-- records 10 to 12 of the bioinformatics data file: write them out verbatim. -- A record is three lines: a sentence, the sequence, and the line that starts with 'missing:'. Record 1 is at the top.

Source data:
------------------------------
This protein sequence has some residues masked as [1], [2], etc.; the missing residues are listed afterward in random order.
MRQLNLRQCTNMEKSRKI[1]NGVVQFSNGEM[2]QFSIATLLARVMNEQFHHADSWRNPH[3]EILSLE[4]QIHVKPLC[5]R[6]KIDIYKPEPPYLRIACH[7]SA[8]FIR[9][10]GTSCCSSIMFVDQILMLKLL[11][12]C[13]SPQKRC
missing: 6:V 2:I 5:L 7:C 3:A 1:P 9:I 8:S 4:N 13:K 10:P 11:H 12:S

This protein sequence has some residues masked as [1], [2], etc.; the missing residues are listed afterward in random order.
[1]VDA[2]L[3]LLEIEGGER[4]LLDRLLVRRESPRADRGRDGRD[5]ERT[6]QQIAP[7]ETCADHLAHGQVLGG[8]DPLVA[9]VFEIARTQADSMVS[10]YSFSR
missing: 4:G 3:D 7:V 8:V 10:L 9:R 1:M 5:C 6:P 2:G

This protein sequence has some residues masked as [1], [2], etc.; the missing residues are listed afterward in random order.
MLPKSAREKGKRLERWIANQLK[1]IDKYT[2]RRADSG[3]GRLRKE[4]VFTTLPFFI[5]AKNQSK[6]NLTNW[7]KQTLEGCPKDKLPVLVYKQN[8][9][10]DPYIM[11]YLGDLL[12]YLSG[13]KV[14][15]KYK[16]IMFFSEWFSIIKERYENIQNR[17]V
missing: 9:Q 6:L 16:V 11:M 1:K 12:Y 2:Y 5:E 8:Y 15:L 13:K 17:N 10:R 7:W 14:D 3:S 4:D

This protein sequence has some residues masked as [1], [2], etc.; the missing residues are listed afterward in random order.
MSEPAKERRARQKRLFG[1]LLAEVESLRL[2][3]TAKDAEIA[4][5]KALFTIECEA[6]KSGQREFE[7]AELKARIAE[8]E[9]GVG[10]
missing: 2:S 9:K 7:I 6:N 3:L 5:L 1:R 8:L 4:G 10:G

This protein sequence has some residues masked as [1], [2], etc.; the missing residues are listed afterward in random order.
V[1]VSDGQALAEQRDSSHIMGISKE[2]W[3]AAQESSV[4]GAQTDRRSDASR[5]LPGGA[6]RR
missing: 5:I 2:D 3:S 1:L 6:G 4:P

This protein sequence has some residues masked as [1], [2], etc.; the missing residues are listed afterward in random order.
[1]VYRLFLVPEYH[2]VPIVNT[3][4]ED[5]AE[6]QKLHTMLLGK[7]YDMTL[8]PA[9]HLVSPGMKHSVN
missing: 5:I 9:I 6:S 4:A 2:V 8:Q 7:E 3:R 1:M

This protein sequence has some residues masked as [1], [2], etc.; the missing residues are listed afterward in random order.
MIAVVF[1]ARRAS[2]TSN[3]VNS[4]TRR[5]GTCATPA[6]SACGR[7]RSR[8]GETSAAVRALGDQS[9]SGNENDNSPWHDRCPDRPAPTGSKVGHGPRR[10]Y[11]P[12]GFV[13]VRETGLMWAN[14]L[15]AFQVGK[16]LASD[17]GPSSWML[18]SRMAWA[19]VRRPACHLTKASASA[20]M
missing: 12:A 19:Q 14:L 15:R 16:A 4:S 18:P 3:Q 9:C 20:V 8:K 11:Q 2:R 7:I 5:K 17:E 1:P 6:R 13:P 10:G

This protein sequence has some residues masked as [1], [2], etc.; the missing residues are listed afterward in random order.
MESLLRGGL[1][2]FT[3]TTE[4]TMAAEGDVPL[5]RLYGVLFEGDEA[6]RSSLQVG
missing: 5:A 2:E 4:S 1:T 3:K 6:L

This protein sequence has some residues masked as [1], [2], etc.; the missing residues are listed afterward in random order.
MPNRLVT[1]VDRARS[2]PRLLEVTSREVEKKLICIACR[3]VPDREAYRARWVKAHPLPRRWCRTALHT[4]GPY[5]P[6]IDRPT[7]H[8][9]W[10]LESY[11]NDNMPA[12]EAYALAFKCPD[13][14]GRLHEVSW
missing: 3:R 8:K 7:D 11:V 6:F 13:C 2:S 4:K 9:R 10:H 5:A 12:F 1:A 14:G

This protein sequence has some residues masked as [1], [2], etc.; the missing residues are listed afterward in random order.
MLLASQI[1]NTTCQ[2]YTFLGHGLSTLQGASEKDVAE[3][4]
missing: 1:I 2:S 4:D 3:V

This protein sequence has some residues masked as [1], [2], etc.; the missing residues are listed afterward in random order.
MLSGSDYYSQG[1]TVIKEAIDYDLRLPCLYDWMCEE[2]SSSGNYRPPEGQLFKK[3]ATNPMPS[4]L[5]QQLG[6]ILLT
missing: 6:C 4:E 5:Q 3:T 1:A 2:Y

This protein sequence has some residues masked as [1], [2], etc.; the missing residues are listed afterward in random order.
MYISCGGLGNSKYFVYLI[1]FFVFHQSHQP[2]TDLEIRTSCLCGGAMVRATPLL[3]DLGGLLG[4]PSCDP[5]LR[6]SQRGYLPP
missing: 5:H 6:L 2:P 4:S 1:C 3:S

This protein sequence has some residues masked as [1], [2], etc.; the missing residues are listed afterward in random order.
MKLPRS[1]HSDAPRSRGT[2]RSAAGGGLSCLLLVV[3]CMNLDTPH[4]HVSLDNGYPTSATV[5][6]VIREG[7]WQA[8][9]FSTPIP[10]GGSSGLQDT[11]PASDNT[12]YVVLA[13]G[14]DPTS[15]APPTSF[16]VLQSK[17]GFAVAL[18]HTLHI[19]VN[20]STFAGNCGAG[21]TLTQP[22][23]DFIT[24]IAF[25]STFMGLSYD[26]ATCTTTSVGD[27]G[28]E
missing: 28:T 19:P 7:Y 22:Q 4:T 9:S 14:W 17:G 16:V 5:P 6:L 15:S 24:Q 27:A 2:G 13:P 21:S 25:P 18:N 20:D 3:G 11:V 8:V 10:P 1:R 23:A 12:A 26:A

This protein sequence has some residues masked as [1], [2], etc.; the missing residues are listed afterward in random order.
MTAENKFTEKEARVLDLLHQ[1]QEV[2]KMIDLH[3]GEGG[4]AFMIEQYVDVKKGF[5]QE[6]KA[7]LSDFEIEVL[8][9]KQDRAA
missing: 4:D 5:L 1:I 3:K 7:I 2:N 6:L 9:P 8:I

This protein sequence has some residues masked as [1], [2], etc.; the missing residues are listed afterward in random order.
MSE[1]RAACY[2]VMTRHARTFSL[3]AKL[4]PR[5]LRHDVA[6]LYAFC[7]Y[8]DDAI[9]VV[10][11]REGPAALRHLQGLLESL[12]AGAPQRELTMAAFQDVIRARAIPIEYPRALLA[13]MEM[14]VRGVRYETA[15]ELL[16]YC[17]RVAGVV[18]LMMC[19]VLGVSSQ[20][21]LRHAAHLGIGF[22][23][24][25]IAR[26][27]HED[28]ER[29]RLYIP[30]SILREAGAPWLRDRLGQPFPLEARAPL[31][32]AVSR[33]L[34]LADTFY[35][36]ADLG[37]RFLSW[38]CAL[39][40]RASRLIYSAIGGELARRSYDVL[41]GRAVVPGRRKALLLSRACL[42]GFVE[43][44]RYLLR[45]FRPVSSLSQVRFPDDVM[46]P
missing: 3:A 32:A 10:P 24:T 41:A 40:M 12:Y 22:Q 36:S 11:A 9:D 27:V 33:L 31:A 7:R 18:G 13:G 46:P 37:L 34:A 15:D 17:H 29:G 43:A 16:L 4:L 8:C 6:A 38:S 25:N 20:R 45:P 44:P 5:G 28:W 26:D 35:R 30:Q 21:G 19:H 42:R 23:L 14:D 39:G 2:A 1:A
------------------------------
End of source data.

This protein sequence has some residues masked as [1], [2], etc.; the missing residues are listed afterward in random order.
MLLASQI[1]NTTCQ[2]YTFLGHGLSTLQGASEKDVAE[3][4]
missing: 1:I 2:S 4:D 3:V

This protein sequence has some residues masked as [1], [2], etc.; the missing residues are listed afterward in random order.
MLSGSDYYSQG[1]TVIKEAIDYDLRLPCLYDWMCEE[2]SSSGNYRPPEGQLFKK[3]ATNPMPS[4]L[5]QQLG[6]ILLT
missing: 6:C 4:E 5:Q 3:T 1:A 2:Y

This protein sequence has some residues masked as [1], [2], etc.; the missing residues are listed afterward in random order.
MYISCGGLGNSKYFVYLI[1]FFVFHQSHQP[2]TDLEIRTSCLCGGAMVRATPLL[3]DLGGLLG[4]PSCDP[5]LR[6]SQRGYLPP
missing: 5:H 6:L 2:P 4:S 1:C 3:S